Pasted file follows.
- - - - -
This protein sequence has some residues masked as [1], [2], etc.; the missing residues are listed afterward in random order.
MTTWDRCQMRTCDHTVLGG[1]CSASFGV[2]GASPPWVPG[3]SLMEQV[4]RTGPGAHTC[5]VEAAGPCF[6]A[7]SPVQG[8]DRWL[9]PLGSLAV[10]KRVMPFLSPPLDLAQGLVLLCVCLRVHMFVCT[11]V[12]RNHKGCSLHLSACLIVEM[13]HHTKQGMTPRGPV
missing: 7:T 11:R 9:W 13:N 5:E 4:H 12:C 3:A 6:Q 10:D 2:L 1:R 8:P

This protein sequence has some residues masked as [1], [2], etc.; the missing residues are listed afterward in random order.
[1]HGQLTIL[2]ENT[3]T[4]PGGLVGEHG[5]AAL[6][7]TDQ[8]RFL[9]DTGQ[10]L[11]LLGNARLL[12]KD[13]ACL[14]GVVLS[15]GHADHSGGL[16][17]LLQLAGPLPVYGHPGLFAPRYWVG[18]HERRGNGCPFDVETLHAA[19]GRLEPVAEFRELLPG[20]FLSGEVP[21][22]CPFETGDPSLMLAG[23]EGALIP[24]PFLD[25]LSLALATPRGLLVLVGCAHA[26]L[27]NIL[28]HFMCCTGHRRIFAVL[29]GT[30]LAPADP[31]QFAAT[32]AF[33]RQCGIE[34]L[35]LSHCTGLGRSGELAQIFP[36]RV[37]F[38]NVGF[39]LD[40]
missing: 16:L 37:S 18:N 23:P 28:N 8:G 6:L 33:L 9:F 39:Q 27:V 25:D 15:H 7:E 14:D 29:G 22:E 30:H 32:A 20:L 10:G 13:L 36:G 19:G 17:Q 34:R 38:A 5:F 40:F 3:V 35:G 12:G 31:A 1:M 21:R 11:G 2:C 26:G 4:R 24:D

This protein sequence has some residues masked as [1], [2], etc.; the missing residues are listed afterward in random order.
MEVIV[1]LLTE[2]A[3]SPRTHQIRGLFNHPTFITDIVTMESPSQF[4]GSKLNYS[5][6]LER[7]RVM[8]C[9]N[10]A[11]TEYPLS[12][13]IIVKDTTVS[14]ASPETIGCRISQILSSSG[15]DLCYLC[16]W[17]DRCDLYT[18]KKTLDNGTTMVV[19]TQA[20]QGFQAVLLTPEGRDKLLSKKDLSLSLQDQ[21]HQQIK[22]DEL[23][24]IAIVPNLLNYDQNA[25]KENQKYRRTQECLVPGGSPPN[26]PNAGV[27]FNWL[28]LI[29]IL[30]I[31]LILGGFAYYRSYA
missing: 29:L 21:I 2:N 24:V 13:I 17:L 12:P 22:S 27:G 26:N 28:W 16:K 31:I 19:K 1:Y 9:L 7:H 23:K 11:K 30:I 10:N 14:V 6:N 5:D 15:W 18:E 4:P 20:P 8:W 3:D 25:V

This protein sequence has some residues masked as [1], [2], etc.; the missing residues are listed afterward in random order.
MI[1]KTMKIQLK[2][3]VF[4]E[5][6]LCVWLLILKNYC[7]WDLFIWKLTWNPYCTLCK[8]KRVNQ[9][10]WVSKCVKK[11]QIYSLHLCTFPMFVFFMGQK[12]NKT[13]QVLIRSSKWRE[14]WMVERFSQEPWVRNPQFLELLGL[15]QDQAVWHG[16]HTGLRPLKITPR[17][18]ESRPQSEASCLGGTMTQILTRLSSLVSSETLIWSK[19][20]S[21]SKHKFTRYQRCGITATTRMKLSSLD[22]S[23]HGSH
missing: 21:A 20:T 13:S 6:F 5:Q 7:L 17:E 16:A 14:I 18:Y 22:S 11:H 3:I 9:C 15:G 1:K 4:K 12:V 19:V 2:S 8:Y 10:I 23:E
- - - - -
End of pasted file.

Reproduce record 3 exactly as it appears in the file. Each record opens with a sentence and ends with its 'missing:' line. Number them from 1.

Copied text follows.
This protein sequence has some residues masked as [1], [2], etc.; the missing residues are listed afterward in random order.
MEVIV[1]LLTE[2]A[3]SPRTHQIRGLFNHPTFITDIVTMESPSQF[4]GSKLNYS[5][6]LER[7]RVM[8]C[9]N[10]A[11]TEYPLS[12][13]IIVKDTTVS[14]ASPETIGCRISQILSSSG[15]DLCYLC[16]W[17]DRCDLYT[18]KKTLDNGTTMVV[19]TQA[20]QGFQAVLLTPEGRDKLLSKKDLSLSLQDQ[21]HQQIK[22]DEL[23][24]IAIVPNLLNYDQNA[25]KENQKYRRTQECLVPGGSPPN[26]PNAGV[27]FNWL[28]LI[29]IL[30]I[31]LILGGFAYYRSYA
missing: 29:L 21:I 2:N 24:V 13:I 17:L 12:P 22:S 27:G 26:N 28:W 16:K 31:I 19:K 1:Y 9:L 7:H 23:K 11:K 30:I 10:N 14:V 6:N 5:D 15:W 18:E 4:P 20:P 8:W 3:D 25:V